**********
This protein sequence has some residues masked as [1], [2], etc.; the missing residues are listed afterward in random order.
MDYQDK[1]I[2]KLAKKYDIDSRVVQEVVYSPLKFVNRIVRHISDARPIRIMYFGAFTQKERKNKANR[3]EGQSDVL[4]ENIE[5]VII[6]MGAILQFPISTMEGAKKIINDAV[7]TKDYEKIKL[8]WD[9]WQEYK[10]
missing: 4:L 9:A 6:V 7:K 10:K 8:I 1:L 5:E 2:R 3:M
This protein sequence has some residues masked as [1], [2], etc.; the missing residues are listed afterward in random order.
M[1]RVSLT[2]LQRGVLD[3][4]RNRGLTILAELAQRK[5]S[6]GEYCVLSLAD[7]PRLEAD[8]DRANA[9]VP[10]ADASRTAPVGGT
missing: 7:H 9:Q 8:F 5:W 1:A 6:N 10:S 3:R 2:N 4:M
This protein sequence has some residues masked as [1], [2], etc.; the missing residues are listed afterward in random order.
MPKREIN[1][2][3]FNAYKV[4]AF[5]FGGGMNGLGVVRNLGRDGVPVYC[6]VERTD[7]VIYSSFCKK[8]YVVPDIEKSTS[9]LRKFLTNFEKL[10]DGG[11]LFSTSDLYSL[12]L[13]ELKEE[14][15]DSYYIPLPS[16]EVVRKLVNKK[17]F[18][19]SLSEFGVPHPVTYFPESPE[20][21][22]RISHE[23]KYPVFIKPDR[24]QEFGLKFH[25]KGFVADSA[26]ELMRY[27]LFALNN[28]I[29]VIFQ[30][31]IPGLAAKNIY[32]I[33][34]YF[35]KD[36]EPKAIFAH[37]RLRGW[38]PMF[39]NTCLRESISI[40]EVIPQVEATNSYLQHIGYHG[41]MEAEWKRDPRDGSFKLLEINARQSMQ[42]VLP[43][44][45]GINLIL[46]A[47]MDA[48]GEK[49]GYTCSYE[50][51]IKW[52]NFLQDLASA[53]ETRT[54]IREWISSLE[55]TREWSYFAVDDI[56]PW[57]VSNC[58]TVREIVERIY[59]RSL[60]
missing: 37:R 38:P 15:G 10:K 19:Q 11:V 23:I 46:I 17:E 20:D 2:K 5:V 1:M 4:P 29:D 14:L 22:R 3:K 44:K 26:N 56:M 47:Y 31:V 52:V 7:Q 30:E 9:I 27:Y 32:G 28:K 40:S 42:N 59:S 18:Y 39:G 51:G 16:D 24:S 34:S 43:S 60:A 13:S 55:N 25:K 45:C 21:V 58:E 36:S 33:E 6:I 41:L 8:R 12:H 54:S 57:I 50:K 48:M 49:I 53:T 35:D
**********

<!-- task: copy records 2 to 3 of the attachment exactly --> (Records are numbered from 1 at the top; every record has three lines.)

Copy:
This protein sequence has some residues masked as [1], [2], etc.; the missing residues are listed afterward in random order.
M[1]RVSLT[2]LQRGVLD[3][4]RNRGLTILAELAQRK[5]S[6]GEYCVLSLAD[7]PRLEAD[8]DRANA[9]VP[10]ADASRTAPVGGT
missing: 7:H 9:Q 8:F 5:W 1:A 6:N 10:S 3:R 2:N 4:M
This protein sequence has some residues masked as [1], [2], etc.; the missing residues are listed afterward in random order.
MPKREIN[1][2][3]FNAYKV[4]AF[5]FGGGMNGLGVVRNLGRDGVPVYC[6]VERTD[7]VIYSSFCKK[8]YVVPDIEKSTS[9]LRKFLTNFEKL[10]DGG[11]LFSTSDLYSL[12]L[13]ELKEE[14][15]DSYYIPLPS[16]EVVRKLVNKK[17]F[18][19]SLSEFGVPHPVTYFPESPE[20][21][22]RISHE[23]KYPVFIKPDR[24]QEFGLKFH[25]KGFVADSA[26]ELMRY[27]LFALNN[28]I[29]VIFQ[30][31]IPGLAAKNIY[32]I[33][34]YF[35]KD[36]EPKAIFAH[37]RLRGW[38]PMF[39]NTCLRESISI[40]EVIPQVEATNSYLQHIGYHG[41]MEAEWKRDPRDGSFKLLEINARQSMQ[42]VLP[43][44][45]GINLIL[46]A[47]MDA[48]GEK[49]GYTCSYE[50][51]IKW[52]NFLQDLASA[53]ETRT[54]IREWISSLE[55]TREWSYFAVDDI[56]PW[57]VSNC[58]TVREIVERIY[59]RSL[60]
missing: 37:R 38:P 15:G 10:K 19:Q 11:V 23:I 46:I 17:E 20:D 2:K 5:V 1:M 4:P 29:D 14:L 22:R 3:K 44:K 26:N 56:M 47:Y 31:V 52:V 7:Q 30:E 9:I 27:Y 32:G 28:K 40:S 42:N 59:S 18:Y 39:G 51:G 16:D 24:S 34:S 43:S 60:A 13:S 55:N 25:K 45:C 21:V 58:E 36:S 33:E 6:I 41:L 8:R 12:H 54:S 57:I 50:K 48:M 49:I 53:T 35:D